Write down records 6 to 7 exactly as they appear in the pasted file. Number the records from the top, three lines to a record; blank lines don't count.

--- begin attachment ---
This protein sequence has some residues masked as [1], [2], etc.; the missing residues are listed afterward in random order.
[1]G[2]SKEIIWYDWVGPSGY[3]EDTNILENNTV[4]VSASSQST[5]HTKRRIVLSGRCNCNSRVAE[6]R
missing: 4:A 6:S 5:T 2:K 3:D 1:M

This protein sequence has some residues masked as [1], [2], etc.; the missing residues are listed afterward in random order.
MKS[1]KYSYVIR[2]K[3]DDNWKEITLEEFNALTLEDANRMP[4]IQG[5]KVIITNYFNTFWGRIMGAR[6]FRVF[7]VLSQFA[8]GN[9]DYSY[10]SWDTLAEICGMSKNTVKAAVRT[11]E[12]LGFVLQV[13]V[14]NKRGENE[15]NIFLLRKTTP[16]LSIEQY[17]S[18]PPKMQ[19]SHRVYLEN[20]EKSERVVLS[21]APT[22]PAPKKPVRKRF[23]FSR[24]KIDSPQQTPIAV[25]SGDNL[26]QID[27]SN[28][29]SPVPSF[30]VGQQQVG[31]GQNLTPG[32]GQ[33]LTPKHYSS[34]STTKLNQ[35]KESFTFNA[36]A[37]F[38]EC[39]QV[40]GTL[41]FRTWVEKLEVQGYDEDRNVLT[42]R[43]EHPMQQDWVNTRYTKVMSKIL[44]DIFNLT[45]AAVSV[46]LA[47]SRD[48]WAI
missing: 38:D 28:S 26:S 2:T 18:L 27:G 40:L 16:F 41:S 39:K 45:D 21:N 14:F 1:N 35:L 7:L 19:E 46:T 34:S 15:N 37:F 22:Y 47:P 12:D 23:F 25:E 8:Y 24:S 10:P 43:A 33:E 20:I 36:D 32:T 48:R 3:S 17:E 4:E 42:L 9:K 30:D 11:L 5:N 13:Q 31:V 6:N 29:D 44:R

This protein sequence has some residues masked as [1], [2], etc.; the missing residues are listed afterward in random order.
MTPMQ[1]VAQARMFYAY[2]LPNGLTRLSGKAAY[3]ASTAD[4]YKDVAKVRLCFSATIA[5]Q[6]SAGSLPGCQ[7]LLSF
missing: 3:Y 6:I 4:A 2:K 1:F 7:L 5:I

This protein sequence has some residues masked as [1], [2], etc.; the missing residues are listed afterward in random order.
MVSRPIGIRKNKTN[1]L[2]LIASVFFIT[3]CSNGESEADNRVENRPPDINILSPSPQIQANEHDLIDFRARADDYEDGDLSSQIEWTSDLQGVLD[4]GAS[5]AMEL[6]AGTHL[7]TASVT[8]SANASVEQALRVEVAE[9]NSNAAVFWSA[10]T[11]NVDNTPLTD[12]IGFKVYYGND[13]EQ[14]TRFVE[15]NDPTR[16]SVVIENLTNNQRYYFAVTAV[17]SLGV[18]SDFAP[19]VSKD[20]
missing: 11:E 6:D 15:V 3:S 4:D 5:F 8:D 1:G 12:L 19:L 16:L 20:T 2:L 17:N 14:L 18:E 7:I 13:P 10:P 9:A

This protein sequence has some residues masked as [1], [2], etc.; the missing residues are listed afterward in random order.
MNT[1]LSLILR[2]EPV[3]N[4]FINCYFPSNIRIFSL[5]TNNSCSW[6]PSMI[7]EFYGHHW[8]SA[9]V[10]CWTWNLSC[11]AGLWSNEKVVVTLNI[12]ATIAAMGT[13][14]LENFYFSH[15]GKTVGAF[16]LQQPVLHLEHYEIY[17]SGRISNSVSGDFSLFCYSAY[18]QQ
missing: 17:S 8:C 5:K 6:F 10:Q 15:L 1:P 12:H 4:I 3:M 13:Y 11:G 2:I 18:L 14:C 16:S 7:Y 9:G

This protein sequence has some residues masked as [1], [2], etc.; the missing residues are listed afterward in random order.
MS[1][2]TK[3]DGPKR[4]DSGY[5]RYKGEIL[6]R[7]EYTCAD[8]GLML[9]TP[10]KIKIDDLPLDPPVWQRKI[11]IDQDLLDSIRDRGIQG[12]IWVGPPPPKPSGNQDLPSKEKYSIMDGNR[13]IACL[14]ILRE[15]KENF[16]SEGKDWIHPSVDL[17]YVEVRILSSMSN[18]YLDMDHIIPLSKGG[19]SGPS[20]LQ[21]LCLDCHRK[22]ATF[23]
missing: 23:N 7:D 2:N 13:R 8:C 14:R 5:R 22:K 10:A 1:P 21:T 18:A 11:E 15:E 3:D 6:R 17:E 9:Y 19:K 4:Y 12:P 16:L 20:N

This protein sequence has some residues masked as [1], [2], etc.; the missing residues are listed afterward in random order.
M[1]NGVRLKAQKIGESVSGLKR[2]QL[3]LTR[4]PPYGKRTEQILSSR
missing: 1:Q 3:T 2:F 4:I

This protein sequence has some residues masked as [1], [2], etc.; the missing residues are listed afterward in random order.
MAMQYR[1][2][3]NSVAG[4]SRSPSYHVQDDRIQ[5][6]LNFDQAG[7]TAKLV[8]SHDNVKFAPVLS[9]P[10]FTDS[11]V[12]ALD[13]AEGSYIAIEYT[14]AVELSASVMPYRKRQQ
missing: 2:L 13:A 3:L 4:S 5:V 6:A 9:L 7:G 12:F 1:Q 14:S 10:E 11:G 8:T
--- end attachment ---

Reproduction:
This protein sequence has some residues masked as [1], [2], etc.; the missing residues are listed afterward in random order.
MS[1][2]TK[3]DGPKR[4]DSGY[5]RYKGEIL[6]R[7]EYTCAD[8]GLML[9]TP[10]KIKIDDLPLDPPVWQRKI[11]IDQDLLDSIRDRGIQG[12]IWVGPPPPKPSGNQDLPSKEKYSIMDGNR[13]IACL[14]ILRE[15]KENF[16]SEGKDWIHPSVDL[17]YVEVRILSSMSN[18]YLDMDHIIPLSKGG[19]SGPS[20]LQ[21]LCLDCHRK[22]ATF[23]
missing: 23:N 7:D 2:N 13:R 8:C 14:R 5:R 22:K 10:A 1:P 21:T 18:A 11:E 15:E 3:D 6:R 17:E 9:Y 19:K 4:Y 12:P 16:L 20:N

This protein sequence has some residues masked as [1], [2], etc.; the missing residues are listed afterward in random order.
M[1]NGVRLKAQKIGESVSGLKR[2]QL[3]LTR[4]PPYGKRTEQILSSR
missing: 1:Q 3:T 2:F 4:I